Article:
By Lydia Ross


“The Halifax Harbour holds so much value in my life. It’s here where I connect with our bustling ocean and imagine centuries of sunsets over historic McNab’s Island. It’s a special place, where industrial human activities and our natural world exist as one system. Yet, it seems our harbour’s natural world has been dropped from its story.

Halifax Harbour and McNabs Island (CC by Wikimedia Commons)

Many view the harbour as an industrial waste dump, void of life and fish habitat. And while it’s true the harbour has had a crappy past… since 2008, millions have been invested into the restoration of the harbour’s water quality through the Harbour Solutions Project. Today the harbour is no longer a waste dump. It’s time to change how we understand and speak about the harbour by highlighting the cultural and ecological values central to our harbour’s story.”- Lydia Ross, #Mywatermark



The Re-Imagining Atlantic Harbours 2050 project aims to install an interactive water-quality testing station and interpretive panel along the Halifax harbourfront. The panel will feature a map showcasing the harbour, its eight watersheds, and our urban environment as one marine ecosystem with historic and ecological value. The panel will highlight basic water-quality parameters necessary for swimmable, drinkable, fishable harbours, and help locals and visitors use and interpret interactive water-sampling devices, providing hands-on engagement with the Halifax harbour (secchi disk for water clarity, thermometer for temperature).

Kelly Schnare, Program Manager, and a group of core individuals have been developing RAH2050 for two years. “The program aims to give locals and visitors an interactive way to learn about the Halifax harbour as a living marine ecosystem and to empower them as citizen scientists”. Halifax Water, Halifax Waterfront Development, Department of Fisheries, Ocean Viewer, and Watermark Project have helped grow this pilot initiative through financial and consultative support and collaboration.

“A key element of this program will be an interactive web portal featuring all things Nova Scotia and marine science. The panel will ask that you upload your data to our site where you can then learn about other cool ways to view, understand, and protect our ocean. Our community partners have been so important as we bring together conversations between scientific communities, locals and visitors.”

Protecting our marine environments begins at our watersheds. A watershed is an area of land whose rivers and streams all drain into one larger waterbody, in this instance, the Halifax Harbour. Many people live within Halifax Harbour watershed ecosystem. “We want to inspire an awareness of place within this watershed system and illustrate all the ways we impact the harbour from land”, Kelly explains. Actions include being mindful of what you put down your drain and picking up litter wherever possible to prevent it from entering our marine ecosystems.

Fluctuations in water quality indicators such as temperature and clarity impact the capacity for marine environments to sustain life. Marine animals thrive within varying ranges of environmental parameters that include salinity, temperature, clarity, dissolved oxygen, and nutrient levels. Knowing about these parameters and how they affect certain species can also help us understand how climate change impacts species distribution. Many invasive species overtaking marine environments, such as the European green crab and the invasive tunicate, thrive in changing climates. Understanding the factors which affect the health of our harbour will be necessary to help us imagine a swimmable, fishable harbour for 2050.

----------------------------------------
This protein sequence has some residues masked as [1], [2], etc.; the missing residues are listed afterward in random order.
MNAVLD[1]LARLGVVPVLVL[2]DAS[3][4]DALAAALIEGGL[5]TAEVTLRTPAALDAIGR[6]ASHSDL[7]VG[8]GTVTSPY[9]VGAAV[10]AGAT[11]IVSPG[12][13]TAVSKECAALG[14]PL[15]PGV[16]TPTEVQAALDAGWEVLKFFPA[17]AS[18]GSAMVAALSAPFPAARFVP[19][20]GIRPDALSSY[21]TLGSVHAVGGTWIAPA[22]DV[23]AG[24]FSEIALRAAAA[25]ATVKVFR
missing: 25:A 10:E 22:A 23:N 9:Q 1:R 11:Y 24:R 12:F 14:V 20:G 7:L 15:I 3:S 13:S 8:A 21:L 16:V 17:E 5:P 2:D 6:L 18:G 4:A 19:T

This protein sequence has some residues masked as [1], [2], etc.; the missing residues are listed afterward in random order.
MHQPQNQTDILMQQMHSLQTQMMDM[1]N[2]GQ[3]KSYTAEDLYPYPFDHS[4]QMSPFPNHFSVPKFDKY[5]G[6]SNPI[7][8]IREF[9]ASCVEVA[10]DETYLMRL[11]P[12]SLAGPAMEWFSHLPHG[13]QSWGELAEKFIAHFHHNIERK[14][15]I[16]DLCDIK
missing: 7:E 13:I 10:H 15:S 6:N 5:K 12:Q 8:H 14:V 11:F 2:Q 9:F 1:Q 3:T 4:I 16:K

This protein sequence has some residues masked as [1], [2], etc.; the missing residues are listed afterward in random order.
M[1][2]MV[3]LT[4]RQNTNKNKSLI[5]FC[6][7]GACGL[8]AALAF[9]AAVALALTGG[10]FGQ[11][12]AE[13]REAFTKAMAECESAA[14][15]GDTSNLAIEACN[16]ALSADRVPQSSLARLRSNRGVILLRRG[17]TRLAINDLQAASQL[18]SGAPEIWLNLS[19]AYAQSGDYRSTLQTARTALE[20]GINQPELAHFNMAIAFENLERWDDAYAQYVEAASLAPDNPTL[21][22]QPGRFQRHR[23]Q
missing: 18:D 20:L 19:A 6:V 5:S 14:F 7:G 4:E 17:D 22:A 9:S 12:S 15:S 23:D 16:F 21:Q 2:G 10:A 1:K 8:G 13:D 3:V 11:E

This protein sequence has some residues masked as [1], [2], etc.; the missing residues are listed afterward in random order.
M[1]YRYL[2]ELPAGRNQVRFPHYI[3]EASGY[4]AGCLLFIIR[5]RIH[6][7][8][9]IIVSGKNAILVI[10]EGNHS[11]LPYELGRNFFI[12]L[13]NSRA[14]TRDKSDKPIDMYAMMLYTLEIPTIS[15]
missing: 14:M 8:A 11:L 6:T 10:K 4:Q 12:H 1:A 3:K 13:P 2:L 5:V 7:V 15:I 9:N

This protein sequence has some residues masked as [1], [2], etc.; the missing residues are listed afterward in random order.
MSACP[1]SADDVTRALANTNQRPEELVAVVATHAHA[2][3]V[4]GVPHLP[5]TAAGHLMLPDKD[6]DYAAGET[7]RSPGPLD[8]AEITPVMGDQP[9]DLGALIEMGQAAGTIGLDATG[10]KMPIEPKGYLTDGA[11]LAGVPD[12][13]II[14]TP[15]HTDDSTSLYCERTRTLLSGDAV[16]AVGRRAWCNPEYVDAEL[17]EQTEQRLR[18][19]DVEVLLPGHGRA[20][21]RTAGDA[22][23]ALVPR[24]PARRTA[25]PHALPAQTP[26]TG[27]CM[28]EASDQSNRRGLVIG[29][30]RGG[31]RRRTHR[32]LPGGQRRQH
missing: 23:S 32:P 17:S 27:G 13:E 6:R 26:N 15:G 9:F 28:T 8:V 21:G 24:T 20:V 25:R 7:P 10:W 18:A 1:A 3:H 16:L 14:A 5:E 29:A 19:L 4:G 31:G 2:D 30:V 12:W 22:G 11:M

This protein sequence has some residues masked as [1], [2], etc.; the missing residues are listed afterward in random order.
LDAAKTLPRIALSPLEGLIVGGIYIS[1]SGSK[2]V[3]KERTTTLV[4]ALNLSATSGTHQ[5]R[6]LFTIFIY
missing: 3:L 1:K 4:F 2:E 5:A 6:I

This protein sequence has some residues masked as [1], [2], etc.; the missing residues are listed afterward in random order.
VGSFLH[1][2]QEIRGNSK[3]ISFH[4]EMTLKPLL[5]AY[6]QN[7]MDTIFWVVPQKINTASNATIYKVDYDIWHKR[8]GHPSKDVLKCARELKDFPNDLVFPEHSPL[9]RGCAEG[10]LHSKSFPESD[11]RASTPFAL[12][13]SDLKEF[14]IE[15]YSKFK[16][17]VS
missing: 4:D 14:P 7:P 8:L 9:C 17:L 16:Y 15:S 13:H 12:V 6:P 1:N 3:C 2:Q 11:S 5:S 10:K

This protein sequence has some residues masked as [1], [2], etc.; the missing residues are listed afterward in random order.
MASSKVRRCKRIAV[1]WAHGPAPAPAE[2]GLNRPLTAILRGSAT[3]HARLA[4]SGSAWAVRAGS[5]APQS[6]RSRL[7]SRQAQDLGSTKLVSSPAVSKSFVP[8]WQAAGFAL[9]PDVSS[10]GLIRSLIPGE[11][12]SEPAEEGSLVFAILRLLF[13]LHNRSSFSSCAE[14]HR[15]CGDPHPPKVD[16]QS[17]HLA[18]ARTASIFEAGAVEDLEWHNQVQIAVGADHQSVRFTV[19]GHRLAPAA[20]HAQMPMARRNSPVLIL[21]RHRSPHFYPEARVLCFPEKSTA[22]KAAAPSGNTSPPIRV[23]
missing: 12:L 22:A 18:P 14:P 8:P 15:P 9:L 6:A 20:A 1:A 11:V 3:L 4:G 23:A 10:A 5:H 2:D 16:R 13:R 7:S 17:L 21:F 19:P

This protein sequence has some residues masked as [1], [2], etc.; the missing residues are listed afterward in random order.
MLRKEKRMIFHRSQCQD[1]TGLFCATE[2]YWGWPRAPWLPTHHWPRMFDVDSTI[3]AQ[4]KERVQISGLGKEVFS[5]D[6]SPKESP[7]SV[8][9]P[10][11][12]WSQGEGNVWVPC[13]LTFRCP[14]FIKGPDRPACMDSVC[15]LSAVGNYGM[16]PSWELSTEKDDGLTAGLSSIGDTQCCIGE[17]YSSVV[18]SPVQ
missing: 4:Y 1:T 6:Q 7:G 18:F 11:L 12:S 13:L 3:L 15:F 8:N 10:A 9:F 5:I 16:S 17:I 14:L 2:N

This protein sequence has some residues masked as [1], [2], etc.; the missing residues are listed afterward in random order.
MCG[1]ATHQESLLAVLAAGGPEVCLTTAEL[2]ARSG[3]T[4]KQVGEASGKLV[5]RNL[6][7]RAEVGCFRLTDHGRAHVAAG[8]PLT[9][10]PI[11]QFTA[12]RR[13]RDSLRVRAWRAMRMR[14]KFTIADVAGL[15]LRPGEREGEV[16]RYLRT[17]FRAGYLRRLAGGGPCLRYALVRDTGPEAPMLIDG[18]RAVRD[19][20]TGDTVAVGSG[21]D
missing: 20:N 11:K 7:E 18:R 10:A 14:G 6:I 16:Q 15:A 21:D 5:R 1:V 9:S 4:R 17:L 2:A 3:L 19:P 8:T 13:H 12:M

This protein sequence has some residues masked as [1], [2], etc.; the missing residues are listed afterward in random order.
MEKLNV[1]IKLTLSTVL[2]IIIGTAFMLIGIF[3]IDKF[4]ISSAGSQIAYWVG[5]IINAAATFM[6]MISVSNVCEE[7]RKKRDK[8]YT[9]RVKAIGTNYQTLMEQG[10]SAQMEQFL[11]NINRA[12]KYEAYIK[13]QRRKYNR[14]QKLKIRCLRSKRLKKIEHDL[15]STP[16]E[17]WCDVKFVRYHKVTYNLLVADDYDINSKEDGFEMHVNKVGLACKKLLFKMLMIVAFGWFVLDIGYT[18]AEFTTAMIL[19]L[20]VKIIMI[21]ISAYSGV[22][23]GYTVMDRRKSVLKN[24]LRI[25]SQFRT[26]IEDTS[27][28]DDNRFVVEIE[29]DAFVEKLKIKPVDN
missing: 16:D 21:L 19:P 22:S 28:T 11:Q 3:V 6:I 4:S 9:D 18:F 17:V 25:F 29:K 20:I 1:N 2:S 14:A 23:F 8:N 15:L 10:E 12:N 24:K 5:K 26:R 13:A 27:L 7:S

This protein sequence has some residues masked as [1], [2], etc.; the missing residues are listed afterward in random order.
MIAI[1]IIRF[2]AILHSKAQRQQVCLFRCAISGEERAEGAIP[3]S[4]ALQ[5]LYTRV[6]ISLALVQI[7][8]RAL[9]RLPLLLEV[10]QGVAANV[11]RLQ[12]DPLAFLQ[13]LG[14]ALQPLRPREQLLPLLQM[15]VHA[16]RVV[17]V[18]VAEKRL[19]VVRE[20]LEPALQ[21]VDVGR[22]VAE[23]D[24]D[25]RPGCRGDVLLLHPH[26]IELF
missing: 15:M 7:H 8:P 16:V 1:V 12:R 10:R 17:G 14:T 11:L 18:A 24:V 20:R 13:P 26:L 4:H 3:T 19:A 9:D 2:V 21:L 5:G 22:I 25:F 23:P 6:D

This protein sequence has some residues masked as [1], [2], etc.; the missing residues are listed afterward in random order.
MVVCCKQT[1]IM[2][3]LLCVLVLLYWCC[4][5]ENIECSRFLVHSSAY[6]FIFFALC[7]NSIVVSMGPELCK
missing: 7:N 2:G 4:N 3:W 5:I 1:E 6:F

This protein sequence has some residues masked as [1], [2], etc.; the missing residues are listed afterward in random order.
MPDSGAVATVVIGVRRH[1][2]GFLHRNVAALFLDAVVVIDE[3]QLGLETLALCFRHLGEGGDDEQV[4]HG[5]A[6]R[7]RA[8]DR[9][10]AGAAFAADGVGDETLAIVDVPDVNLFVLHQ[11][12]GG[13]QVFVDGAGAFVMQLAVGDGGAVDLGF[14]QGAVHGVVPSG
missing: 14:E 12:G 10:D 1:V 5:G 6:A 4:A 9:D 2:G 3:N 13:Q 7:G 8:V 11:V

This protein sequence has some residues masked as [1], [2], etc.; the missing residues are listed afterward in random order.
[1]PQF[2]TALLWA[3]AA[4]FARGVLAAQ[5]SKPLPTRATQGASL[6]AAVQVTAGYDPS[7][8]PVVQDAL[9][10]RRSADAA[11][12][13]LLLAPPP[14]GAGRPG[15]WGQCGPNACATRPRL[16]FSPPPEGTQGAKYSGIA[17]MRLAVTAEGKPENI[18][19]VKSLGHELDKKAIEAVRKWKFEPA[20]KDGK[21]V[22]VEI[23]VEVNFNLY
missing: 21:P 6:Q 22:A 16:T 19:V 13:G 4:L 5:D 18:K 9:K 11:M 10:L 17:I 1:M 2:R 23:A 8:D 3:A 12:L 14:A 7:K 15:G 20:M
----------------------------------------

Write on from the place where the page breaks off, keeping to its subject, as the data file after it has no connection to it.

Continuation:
Seagulls at the harbour (CC by Pixabay).

The Halifax Harbour basin had numerous fisheries in recent past and still holds value as fish habitat for many marine species like lobster, herring, smelt, mackerel, gaspereau, salmon, harbour seals, porpoises, and sharks! Through this project, we hope to raise awareness around our harbour ecosystem, and address knowledge gaps around harbour health and how urban development, residents, and visitors impact the harbour watershed.


Through interpretative education, hands-on learning, and an online resource portal for everything marine science, RAH2050 aims to change the way people think and talk about the Halifax harbour. Celebrating Halifax harbour’s cultural and ecological significance will connect locals and visitors with more ways to value the harbour. We hope people will understand their influence on harbour health through their day-to-day actions. The program aspires install the panel and open the interactive station to the public on April 22nd, Earth Day. Please visit our website and Facebook page for more information and updates. RAH 2050 is a program of the Sierra Club Canada Foundation – Atlantic Chapter. Please visit Sierra Club for more information on other amazing programs!


Lydia Ross has volunteered for several years with the Sierra Club helping pilot marine education initiatives. “I love connecting people with our oceans who don’t normally harbor a connection with our natural world“.  Lydia has experience working in Marine Conservation Areas restoring aquatic ecosystems. Her main interests lay in seagrass ecology, in particular blue carbon.

I’ve been fortunate to observe and understand our marine environment in unique ways. It’s wonderful being able to share this passion through engaging programming and artistic expression.”


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